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Bob Ford: Sixers interesting; Now they have to get better

The 76ers, as they drift into their most important off-season in a decade, have accomplished the easy part now. They have become interesting again, and, in a departure from recent history, not interesting in a dysfunctional, we-talking-'bout-practice kind of way.

The 76ers, as they drift into their most important off-season in a decade, have accomplished the easy part now. They have become interesting again, and, in a departure from recent history, not interesting in a dysfunctional, we-talking-'bout-practice kind of way.

They are interesting again for the right reasons, because they play hard, have some talent, and are easy to root for. It is a likable bunch. Everyone appears to get along. They listen to what coach Maurice Cheeks has to say - another departure from the past - and there is promise for the future.

You can put all that together, however, stir lightly, bake at 350 degrees, frost it elegantly, and the team was still 40-42 this season. Interesting, yes. Contending, no.

On its own, interesting doesn't last very long, at least not in this town. Interesting better give way to good pretty quickly or it reaches an expiration date. No one realizes this better than general manager Ed Stefanski, who says, "It's a big summer for us," and is intent on making it a successful one as well.

"We've got numerous plans in place," Stefanski said yesterday. "We meet regularly so we don't miss anything. There's a whole list. You don't know if Plan A is going to work."

Unfortunately, Stefanski can't yet share Plan A, or any of the other contingency plans he has formulated. We know the Sixers need a low-post presence and a good perimeter shooter. To fill those needs, Stefanski has some financial flexibility - the Sixers are about $11 million under the salary cap - and he has the 16th player in the draft. He also has a roster full of guys whom he might make available in trade, and he has a future first-round pick acquired for Kyle Korver to use as another possible chip.

So, yes, Stefanski has many moves he can make as he tries to accomplish his vision of constructing a team that has a number of very good parts, can push the ball on offense, can defend rabidly, and plays extremely hard between the whistles.

"I think Detroit is a very good team, with the emphasis on team. It's a team with good players," Stefanski said. "To get a team like that and play the style we like, up-tempo basketball, that would be our goal."

That's aiming high, and a very nice long-term ideal, but approaching the level of the team that dismissed the Sixers in the first round of the playoffs isn't the work of a single summer, or perhaps even a few of them.

In the short term, the Sixers just want to get closer, and if that means eliminating some members of the current core group - a core group that had a losing record, please remember - Stefanski is fine with that. He came in and moved Korver without a second thought, and anyone else on the team who thinks it can't happen to him is very wrong, good chemistry notwithstanding.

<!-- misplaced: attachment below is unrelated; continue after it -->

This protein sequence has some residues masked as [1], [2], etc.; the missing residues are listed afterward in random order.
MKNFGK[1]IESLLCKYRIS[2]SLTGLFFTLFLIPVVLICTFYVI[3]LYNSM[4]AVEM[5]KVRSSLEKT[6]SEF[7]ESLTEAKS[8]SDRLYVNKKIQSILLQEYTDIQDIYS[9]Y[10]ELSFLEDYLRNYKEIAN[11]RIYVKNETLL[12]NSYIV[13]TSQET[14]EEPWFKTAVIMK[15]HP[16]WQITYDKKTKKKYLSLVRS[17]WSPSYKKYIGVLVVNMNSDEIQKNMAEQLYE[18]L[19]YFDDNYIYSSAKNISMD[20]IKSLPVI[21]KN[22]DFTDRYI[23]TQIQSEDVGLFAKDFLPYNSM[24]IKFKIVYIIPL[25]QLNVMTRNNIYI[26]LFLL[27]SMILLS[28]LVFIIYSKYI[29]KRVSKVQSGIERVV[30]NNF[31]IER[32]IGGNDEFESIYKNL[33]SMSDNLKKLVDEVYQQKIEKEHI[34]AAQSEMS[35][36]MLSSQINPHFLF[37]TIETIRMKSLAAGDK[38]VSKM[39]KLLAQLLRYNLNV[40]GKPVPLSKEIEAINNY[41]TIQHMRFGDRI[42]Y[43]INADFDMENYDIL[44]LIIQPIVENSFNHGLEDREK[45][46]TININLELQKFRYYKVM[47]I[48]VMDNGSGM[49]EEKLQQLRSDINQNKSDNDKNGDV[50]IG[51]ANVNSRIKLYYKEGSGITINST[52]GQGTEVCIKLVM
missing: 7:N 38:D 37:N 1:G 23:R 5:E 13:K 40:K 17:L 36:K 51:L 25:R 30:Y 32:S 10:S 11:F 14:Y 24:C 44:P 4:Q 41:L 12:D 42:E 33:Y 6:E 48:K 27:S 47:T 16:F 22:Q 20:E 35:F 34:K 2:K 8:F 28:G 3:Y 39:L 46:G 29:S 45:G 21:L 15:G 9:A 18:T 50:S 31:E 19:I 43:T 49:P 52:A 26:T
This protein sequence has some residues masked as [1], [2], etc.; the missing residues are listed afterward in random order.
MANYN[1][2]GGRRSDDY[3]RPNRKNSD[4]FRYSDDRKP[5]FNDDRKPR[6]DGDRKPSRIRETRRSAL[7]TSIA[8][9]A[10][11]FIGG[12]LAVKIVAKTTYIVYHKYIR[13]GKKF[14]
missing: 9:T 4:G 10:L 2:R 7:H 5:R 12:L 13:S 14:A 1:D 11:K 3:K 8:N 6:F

"I don't think you can get so concerned with chemistry that you don't make changes. I don't shy away from changes," Stefanski said. "The early changes I made to the team might have been good to shake things up."

Perhaps, but without Korver, the Sixers also couldn't shoot the ball from range at all. They finished last in the league for three-point shooting percentage, a deficiency that has to be addressed quickly. When the Sixers aren't on a fastbreak, they are on a fast train to a missed field goal.

In the modern NBA, $11 million doesn't go as far as it once did. Should Stefanski have to use most of that windfall to get the back-to-the-basket power forward he desperately needs, then the Sixers will have to shuffle down to Plan C or Plan D.

"If the $11 million goes to one player, we'll have to work internally for that [outside] shooting," Stefanski said.

Where it will come from is anyone's guess, however. Andre Iguodala might develop into a better shooter, Stefanski said hopefully, and Rodney Carney and Lou Williams are interesting - there's that word again - and did we mention that perhaps Iguodala might get better?

However good he gets, though, Stefanski gently suggested that Iguodala is not a No. 1 option now and may never be. "Will he get there? I don't know," Stefanski said.

Just as fascinating is Stefanski's hope that burgeoning star Thaddeus Young can develop into a slightly better ballhandler and become the regular small forward, moving aside to make room for the power forward acquisition.

If that happens, what is your first question, class? That's right. Where does Iguodala play?

History tells us it isn't shooting guard. It certainly isn't point guard. The answer might turn out to be: In another city. The possibility that Iguodala is a sign-and-trade candidate grows stronger all the time, particularly with a general manager who doesn't mind change, has a long leash with ownership, and no particular ties to the players of the past administration.

Stefanski sidesteps that one. He'd like to keep Iguodala, but "negotiations are negotiations." That's especially true with a player who already thinks his value is a lot higher than the rest of the world thinks. Here's a suggestion, Andre. When it's time to negotiate again, don't slap the playoff box scores on the desk.

But that's just one more variable in a summer that has quite a few. Stefanski will organize his plans from A to Z and do the best he can to turn this bunch into the Pistons. It should be, well, interesting. And that's a good thing to be. At least for now.